Structural and Functional Characteristics of the Human Blood-Nerve Barrier with Translational Implications to Peripheral Nerve Autoimmune Disorders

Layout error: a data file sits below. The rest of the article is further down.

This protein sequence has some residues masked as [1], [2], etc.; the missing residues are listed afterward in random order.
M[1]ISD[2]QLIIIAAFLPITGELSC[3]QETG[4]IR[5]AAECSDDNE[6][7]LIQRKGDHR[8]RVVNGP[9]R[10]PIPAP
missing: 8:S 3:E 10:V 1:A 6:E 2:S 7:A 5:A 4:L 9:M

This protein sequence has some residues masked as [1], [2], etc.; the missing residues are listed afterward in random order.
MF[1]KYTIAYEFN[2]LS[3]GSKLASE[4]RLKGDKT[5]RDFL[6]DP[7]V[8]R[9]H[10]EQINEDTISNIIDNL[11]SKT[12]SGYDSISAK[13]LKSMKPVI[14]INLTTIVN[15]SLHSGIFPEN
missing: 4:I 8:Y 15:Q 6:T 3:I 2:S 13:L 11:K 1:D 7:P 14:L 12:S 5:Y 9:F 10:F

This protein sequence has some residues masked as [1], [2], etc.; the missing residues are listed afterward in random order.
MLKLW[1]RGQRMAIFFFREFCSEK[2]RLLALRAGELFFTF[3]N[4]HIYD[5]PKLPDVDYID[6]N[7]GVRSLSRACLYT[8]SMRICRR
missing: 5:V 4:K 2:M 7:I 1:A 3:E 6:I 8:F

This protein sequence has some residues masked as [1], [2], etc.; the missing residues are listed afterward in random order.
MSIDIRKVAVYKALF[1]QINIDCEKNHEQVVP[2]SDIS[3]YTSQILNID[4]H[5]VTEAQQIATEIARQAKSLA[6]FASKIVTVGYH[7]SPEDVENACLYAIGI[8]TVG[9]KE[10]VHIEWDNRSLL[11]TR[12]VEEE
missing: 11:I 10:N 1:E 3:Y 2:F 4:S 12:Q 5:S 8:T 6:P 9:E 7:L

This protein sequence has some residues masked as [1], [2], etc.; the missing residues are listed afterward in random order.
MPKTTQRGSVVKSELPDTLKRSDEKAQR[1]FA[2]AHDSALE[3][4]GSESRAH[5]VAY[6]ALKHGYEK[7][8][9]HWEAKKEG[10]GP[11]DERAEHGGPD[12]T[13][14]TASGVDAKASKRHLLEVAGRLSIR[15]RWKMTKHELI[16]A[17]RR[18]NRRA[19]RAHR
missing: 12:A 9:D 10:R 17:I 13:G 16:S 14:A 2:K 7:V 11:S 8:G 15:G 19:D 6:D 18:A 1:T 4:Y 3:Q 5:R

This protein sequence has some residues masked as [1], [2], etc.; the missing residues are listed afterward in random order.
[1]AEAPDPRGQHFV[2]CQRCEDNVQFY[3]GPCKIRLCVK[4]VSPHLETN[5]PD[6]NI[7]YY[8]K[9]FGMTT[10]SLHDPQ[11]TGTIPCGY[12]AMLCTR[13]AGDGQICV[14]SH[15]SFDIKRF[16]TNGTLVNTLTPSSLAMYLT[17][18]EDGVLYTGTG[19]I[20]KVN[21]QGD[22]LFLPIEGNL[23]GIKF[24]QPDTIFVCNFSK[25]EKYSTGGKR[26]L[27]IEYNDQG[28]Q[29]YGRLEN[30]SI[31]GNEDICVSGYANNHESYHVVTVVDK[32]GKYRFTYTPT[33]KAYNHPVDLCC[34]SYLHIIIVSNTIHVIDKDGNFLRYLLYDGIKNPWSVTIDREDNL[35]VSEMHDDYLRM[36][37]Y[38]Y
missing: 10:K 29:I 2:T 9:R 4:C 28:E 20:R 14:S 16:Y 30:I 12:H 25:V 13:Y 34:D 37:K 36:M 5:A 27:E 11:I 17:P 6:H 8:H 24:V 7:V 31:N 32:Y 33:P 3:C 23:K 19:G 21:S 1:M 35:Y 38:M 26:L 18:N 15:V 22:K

• Peripheral nerves and nerve roots comprise of three structural compartments: the outer epineurium consisting of longitudinal arrays of collagen fibers responsible for structural integrity and the inner perineurium consisting of multiple concentric layers of specialized epithelioid myofibroblasts that surround the innermost endoneurium which consists of myelinated and unmyelinated axons embedded in a looser mesh of collagen fibers. Axons are responsible for signal transduction to and from the central nervous system required for normal physiological processes and are targeted by the immune system in autoimmune disorders. A highly regulated endoneurial microenvironment is required for normal axonal function. This is achieved by tight junction-forming endoneurial microvessels that control ion, solute, water, nutrient, macromolecule and leukocyte influx and efflux between the bloodstream and endoneurium, and the innermost layers of the perineurium that control interstitial fluid component flux between the epineurium and endoneurium. Endoneurial microvascular endothelium is considered the blood-nerve barrier (BNB) due to direct communication with circulating blood. The mammalian BNB is considered the second most restrictive vascular system after the blood-brain barrier (BBB). Guided by human in vitro studies using primary and immortalized endoneurial endothelial cells that form the BNB, in situ studies in normal and pathologic human peripheral nerves, and representative animal models of peripheral nerve autoimmune disorders, knowledge is emerging on human BNB molecular and functional characteristics, including its array of cytokines/cytokine receptors, selectins, and cellular adhesion and junctional complex molecules that may be employed during normal immune surveillance and altered in autoimmune diseases, providing potential targets of efficacious immunotherapy.
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